Evaluation Systems Based On Multiple Measures

1140 WordsApr 23, 20175 Pages
Like all professionals, teachers want, need and deserve evaluation processes that accurately identify their strengths as well as areas in which they need to improve. Teachers want to know more than just whether the job they are doing is satisfactory or unsatisfactory. Richer evaluation systems based on multiple measures will do just that. According to a report from the Bill and Melinda Gates Foundation (2011), states, districts, and schools all across the United States are busy developing or implementing teacher evaluation systems. One can trace this flood of activity to a variety of reports and initiatives that highlight two shortcomings of past efforts: (1) Teacher evaluation systems have not accurately measured teacher quality (2)…show more content…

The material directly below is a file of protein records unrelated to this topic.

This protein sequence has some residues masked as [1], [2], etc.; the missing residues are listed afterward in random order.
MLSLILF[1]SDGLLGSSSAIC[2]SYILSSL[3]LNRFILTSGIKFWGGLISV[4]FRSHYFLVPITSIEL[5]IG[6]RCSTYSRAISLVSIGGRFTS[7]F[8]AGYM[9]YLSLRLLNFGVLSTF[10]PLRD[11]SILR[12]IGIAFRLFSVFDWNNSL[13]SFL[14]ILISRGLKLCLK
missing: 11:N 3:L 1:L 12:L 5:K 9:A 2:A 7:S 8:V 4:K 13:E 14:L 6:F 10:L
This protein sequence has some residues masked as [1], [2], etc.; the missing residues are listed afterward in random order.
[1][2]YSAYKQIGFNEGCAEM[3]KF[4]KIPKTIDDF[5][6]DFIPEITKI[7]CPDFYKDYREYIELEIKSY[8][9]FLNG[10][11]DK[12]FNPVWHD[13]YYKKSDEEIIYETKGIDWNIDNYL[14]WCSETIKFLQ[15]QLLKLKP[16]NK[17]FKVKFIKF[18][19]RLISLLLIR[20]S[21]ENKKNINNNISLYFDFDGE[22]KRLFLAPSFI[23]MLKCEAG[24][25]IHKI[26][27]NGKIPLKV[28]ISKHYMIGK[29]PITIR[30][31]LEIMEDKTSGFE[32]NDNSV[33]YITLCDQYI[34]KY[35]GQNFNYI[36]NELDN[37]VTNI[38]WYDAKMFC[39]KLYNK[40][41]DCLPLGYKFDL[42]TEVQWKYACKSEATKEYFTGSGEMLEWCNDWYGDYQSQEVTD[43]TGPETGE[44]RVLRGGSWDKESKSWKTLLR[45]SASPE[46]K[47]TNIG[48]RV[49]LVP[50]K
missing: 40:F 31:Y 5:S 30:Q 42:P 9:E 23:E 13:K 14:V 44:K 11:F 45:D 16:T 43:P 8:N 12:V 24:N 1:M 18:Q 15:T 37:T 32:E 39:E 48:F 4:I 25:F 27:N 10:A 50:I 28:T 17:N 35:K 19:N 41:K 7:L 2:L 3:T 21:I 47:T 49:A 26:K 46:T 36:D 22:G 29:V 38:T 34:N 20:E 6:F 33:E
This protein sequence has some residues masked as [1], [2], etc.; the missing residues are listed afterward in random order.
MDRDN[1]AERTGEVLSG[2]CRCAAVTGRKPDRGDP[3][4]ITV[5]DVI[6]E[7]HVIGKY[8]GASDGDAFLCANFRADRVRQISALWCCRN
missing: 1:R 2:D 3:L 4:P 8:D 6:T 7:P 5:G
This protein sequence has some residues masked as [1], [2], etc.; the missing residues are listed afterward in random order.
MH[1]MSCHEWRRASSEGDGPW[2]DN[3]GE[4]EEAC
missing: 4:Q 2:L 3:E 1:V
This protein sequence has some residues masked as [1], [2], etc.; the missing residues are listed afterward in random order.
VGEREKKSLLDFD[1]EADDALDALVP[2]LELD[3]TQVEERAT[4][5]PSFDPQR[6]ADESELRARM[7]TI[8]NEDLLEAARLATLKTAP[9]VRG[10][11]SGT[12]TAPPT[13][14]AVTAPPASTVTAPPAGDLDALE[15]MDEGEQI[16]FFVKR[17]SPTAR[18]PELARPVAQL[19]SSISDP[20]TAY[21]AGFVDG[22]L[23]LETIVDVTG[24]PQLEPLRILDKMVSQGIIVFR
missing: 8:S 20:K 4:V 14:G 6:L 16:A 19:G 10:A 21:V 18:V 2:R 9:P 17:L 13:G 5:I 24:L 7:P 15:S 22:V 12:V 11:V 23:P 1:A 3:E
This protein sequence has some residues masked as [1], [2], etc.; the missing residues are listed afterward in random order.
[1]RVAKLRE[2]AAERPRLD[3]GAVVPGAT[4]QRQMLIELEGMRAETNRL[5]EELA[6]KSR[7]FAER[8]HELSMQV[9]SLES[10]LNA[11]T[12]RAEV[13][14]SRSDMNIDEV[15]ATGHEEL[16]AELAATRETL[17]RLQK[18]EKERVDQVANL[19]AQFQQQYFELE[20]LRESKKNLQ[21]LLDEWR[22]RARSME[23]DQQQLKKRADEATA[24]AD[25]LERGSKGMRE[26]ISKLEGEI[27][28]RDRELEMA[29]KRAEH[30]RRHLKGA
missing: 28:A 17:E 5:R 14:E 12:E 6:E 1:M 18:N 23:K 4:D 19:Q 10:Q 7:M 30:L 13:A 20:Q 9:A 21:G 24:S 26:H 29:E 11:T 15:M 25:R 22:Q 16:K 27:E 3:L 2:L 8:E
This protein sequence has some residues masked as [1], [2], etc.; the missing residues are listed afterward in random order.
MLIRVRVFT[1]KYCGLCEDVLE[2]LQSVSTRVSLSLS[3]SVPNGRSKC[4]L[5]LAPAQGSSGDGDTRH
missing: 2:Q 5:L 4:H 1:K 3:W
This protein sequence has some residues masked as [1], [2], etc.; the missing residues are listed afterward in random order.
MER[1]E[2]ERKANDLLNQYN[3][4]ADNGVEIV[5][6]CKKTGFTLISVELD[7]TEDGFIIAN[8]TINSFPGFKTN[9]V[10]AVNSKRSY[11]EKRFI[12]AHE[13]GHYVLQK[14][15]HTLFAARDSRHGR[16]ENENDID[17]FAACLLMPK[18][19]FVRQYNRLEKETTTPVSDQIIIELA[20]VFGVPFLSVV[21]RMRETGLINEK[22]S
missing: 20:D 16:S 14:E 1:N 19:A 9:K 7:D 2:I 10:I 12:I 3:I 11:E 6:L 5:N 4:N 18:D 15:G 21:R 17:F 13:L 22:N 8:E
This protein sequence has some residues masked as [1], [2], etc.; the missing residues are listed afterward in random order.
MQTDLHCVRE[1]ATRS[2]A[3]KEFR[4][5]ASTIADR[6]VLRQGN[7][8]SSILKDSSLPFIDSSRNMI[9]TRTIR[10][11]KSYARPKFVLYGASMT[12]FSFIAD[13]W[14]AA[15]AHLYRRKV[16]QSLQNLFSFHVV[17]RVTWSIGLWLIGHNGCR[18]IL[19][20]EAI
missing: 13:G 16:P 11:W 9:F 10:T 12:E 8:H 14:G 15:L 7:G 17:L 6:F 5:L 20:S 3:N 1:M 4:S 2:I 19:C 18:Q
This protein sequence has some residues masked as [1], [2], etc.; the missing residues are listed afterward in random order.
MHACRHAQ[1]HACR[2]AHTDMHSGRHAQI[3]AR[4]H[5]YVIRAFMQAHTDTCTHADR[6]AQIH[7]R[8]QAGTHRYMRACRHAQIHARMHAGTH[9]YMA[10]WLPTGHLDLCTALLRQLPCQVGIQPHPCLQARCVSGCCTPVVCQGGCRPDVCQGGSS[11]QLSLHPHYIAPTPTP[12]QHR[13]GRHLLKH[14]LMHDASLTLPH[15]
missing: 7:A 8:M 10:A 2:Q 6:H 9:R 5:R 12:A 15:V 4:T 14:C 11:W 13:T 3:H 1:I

It is important that during an evaluation, the teacher is able to provide clear lesson objectives, demonstrate their understanding of the students’ background and demonstrate expertise of material being taught. Furthermore, during the preconference, multiple delivery mechanisms for the content, and a plan to maintain an effective pace that uses engaging strategies would be discussed and expectedly presentable during an observation. The performance category would be evaluated on those items that a teacher might not have necessarily planned to use in a given lesson or on a given day but that he or she must be prepared to use on a regular basis. These observable strategies fall into four subcategories: (1) Engaging students (2) Implementation of rules and procedures (3) Student/teacher rapport (4) Relationships with all stakeholders by using strategies that communicate high and equitable expectations for all students. This specific category would be observed through an evaluation but also discussed during the post conference and reflection stage of the evaluation process. Evidence for some subcategories would be requested in order to provide concrete evidence of success. I believe the previous elements represent the diversity of strategies that a comprehensive model of teacher evaluation should include. Even though the previous categories would thoroughly cover the
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